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Dear Neighbor,

What a truly beautiful season it has been to be out and about. Whether to walk the dog, chef up something on the grill, stay up late to catch a glimpse of the recent Northern Lights show, or watch your kid’s sports game, I hope you have been able to get outdoors to enjoy the fresh air and spend time with those near and dear to you.

Both in Lansing and throughout District 5, our team has been keeping busy crafting a balanced budget and making progress on legislative priorities that gets things done for Michiganders. And — as a favorite part of our work — we have been engaging with constituents, hearing first-hand what is important to the folks who call this great state home. With this newsletter, I hope to provide an update on the many things we’ve been up to.

If you or someone you know would like to provide any feedback about what’s happening in Lansing, or needs assistance of any sort, please feel free to reach out to my office.  You can email us at or call 517-373-735.


Senator Polehanki signature

Dayna Polehanki
State Senator
District 5

Featured in This Newsletter

  • In Recent News
  • Legislative Update
  • Helpful Resources



In Recent News

Loving Homes Needed During Foster Care Month

This May is Foster Care Month, and the Michigan Dept. of Health and Human Services (MDHHS) wants to spread the word that more loving foster families are needed to temporarily care for children while the state works to reunify them safely with their parents.

Michigan has approximately 10,000 children in foster care and temporary foster homes are needed for children of all ages, especially teens, sibling groups and youth who have special needs. These children have been victims of abuse and neglect, and need a nurturing environment until they can be safely reunified with their parents or — in a smaller number of cases — until they can find adoptive homes when it’s not safe for them to return home.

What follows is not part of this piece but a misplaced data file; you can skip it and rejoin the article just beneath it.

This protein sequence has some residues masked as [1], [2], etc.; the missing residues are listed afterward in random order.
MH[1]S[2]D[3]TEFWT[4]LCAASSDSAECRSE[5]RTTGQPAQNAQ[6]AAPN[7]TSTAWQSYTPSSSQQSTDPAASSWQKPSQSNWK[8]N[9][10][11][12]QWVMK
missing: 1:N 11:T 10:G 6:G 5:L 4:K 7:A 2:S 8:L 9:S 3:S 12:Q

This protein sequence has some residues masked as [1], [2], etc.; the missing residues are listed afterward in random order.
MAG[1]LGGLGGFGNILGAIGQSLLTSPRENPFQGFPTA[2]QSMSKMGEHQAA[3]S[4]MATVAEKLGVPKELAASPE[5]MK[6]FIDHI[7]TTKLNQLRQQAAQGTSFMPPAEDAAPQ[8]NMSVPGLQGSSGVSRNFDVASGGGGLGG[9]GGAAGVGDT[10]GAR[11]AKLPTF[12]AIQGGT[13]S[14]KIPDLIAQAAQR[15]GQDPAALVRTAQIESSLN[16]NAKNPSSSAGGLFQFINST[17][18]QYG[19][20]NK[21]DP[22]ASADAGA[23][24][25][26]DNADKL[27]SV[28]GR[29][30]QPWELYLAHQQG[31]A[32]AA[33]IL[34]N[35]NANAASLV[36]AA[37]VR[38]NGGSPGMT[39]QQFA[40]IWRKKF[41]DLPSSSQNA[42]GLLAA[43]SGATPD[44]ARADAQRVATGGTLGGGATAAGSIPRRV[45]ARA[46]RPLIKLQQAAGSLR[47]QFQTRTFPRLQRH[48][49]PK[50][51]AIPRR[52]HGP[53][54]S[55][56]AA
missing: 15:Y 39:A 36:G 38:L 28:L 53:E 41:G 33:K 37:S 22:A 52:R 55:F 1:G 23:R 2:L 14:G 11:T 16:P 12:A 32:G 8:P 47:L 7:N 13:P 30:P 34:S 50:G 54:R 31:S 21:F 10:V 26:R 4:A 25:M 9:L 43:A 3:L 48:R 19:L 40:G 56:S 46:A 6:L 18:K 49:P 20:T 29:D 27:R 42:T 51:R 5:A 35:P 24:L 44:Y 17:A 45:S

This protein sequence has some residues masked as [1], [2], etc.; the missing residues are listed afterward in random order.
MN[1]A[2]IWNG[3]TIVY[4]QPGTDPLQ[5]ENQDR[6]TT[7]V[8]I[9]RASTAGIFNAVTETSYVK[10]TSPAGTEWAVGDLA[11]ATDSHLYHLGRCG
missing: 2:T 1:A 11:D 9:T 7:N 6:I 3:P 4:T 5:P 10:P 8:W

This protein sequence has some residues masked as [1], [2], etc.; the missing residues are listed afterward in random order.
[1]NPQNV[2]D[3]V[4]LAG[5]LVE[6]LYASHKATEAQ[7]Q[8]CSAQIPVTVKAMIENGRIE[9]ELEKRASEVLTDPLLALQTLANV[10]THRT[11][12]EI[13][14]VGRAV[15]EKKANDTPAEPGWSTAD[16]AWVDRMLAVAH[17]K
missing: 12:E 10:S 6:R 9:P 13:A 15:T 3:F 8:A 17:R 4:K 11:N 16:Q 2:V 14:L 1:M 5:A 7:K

MDHHS has shared several stories about people who have made a difference in the lives of youth in Michigan in Faces of Foster Care. To learn more about foster care, visit

EPA Awards Michigan With Historic Investment in Solar Energy for Low-Income Residents
Local and state leaders from the Michigan Dept. of Environment, Great Lakes, and Energy (EGLE), Michigan Infrastructure Office (MIO), City of Detroit, community organizations and state legislators are celebrating a historic $156 million investment in solar energy by the U.S. Environmental Protection Agency (EPA) to the State of Michigan to accelerate the deployment of community and rooftop solar for thousands of low-income households across the state.

The initiative, known as the Michigan Solar for All (MISFA) program, aims to reduce utility costs for families, foster job creation, and strengthen Michigan’s advanced clean energy sector — all while moving the state toward its MI Healthy Climate Plangoals. The program is expected to make a substantial impact by providing low-income households across Michigan with access to affordable renewable energy and by enabling home repairs, reducing their energy bills by up to 20%.

To stay informed with MISFA updates, please sign up via the MI Solar for All Interest Form.

Michigan Dept. of Education and Library of Michigan Seek Nominations for Next Michigan Poet Laureate
The Michigan Dept. of Education (MDE) and the Library of Michigan are seeking public nominations for the next Michigan Poet Laureate.

The poet laureate will meet with students, teachers, and residents across the state in schools and libraries to promote poetry, spoken word, and literary arts.

Nominations can be submitted through the online form found at To be considered, nominees must:

  • Be 18 years or older with current primary residency in Michigan.
  • Have a robust and sustained body of work.
  • Be an experienced and skilled poet within the literary and/or performance formats.
  • Have the ability to work independently and have good rapport with various audiences.
  • Be skilled at communicating in public and with the media.
  • Have strong social media and promotional skills.
  • Have experience working with audiences of all ages.